Electronic Theses and Dissertations



Document Type


Degree Name

Doctor of Philosophy



Committee Chair

Christina Moss

Committee Member

Antonio de Velasco

Committee Member

Ron Roach

Committee Member

David Stephens


This study interrogates the ways wilderness spaces become understood as sacred places through rhetoric, using Grandfather Mountain in Western North Carolina as a case study. Using close reading, rhetorical field methods, and social media content analysis, this dissertation examines the rhetorical interpretation, ritualization, contestation, and commodification of wilderness as it comes to be understood and interacted with as sacred. This study offers three significant and interrelated interventions. First, it interrogates how rhetoric works to designate a sacred place. While certain places are understood to be sacred because of their spiritual, historical, or social significance or their natural ecological uniqueness, what can be elucidated is how notions of sacredness circulate and recirculate through discourse and spatiality. Second, this study explores the political, social, and cultural consequences of a place being rhetorically constructed as sacred. Third, this study examines the politics of place and place-making by closely interrogating ideas of sacredness and place, particularly in the context of how nature becomes designated as valuable in its own terms rather than in the capitalist terms of commodification or colonial imperialism.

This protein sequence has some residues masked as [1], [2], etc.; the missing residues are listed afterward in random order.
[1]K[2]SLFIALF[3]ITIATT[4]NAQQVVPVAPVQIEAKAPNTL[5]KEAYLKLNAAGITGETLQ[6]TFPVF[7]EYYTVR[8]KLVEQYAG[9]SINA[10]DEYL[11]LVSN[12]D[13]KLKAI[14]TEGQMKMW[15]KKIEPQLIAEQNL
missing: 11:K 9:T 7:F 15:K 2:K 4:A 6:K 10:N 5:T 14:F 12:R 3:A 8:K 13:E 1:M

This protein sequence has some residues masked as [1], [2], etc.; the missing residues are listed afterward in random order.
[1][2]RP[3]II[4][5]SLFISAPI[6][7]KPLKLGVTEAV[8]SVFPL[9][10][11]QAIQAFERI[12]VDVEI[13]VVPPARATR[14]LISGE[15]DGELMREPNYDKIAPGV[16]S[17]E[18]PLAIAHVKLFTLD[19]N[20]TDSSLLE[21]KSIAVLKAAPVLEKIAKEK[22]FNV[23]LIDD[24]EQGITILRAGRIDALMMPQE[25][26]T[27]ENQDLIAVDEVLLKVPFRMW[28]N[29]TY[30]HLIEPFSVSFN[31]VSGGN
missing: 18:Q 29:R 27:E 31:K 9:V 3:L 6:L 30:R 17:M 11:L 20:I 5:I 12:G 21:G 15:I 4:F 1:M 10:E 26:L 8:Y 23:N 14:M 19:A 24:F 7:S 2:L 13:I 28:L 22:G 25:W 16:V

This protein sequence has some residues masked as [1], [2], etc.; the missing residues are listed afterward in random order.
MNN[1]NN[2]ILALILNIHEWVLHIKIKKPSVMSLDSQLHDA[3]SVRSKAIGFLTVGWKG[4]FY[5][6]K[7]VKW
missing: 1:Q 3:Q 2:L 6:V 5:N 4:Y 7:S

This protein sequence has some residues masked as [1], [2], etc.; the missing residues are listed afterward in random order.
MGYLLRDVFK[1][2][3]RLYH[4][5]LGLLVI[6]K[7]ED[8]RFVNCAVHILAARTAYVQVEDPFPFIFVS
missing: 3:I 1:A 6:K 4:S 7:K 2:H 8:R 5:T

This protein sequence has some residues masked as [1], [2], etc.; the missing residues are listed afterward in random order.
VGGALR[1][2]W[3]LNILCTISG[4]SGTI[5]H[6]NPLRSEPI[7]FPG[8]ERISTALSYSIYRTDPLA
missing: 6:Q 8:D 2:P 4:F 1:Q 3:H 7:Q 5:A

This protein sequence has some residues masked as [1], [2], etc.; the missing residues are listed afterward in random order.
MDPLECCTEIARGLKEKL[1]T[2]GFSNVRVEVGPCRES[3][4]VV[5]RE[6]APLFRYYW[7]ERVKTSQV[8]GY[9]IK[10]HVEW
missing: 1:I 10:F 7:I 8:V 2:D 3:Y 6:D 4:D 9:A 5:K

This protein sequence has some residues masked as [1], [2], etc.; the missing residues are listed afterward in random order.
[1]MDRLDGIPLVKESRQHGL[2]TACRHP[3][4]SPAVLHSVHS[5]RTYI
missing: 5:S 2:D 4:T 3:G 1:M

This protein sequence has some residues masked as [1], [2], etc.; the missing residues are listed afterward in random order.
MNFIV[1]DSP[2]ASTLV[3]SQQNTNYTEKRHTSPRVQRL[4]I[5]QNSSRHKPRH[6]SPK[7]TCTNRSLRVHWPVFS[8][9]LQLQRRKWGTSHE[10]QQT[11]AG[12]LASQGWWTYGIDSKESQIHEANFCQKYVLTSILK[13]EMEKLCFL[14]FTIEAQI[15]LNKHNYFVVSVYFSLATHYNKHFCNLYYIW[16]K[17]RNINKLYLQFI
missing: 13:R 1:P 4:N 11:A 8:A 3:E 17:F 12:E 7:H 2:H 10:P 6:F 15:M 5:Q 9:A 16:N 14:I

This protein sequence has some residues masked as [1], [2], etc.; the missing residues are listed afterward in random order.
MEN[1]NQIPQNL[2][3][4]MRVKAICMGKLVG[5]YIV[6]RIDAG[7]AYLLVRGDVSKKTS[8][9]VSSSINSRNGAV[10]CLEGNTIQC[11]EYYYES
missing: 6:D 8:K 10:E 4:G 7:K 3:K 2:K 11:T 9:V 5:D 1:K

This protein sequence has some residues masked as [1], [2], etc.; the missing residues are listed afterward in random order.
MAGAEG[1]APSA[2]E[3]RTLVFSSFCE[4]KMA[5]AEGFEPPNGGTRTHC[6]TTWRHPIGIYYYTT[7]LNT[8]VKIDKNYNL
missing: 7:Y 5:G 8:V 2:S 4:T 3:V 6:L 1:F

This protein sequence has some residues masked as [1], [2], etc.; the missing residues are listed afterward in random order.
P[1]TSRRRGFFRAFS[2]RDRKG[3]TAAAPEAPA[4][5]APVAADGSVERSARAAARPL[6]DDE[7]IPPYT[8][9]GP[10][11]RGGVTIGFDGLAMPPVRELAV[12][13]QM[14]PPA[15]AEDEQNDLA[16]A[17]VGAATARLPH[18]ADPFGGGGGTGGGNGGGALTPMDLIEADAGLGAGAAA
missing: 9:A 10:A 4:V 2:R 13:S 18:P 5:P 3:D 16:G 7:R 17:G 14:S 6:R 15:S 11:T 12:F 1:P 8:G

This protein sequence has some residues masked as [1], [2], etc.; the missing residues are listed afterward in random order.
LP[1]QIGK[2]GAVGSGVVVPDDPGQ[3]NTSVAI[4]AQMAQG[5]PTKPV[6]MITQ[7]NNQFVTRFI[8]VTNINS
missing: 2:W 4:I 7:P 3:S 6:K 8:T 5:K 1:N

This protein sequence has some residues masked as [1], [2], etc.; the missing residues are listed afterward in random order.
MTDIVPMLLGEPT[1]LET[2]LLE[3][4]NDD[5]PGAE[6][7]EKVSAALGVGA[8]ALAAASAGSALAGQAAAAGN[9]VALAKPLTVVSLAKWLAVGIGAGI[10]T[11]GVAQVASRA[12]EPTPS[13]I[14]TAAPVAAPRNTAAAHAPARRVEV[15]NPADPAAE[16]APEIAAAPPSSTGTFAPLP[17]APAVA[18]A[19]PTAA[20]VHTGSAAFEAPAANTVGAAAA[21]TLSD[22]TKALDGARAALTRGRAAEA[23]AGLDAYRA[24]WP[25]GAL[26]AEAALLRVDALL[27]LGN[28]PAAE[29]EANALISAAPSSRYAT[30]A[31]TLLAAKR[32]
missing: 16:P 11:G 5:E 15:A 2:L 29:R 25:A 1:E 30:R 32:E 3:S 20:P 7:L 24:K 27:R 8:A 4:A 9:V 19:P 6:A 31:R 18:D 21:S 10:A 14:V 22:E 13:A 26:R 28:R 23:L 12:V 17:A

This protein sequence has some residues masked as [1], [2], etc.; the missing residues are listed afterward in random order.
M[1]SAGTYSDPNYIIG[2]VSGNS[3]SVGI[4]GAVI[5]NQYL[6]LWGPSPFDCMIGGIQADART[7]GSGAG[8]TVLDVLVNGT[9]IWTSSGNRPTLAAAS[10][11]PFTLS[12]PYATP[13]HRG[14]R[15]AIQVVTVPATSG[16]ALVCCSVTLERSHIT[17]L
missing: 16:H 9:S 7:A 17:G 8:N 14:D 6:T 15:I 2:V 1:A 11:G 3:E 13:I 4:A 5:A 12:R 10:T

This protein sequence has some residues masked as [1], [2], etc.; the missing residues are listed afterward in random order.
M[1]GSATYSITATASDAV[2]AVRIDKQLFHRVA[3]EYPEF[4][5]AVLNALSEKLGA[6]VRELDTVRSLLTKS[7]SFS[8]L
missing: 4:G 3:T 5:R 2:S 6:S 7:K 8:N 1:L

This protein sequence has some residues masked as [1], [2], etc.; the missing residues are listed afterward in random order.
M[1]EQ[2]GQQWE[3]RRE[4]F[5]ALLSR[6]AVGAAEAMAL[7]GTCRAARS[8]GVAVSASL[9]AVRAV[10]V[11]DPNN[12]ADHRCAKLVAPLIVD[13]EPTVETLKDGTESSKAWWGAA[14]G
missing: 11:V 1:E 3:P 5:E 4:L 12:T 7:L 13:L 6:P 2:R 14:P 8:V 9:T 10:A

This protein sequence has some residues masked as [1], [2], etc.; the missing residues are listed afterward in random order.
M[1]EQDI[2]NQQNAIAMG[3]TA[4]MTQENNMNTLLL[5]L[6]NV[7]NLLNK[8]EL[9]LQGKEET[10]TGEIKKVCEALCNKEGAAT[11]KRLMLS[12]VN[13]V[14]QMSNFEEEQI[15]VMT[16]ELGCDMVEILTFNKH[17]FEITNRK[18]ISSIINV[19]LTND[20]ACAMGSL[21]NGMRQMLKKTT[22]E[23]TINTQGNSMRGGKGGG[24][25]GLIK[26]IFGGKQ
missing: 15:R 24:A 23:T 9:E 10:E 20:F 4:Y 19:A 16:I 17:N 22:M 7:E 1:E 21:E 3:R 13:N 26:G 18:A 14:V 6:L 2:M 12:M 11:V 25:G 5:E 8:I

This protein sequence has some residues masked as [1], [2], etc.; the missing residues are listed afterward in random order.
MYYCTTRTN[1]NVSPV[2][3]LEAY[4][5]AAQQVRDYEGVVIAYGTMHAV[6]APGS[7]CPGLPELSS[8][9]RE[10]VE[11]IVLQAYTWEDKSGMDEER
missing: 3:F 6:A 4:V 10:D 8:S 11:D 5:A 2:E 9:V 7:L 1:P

Data is provided by the student.

Library Comment

Dissertation or thesis originally submitted to ProQuest.


Open Access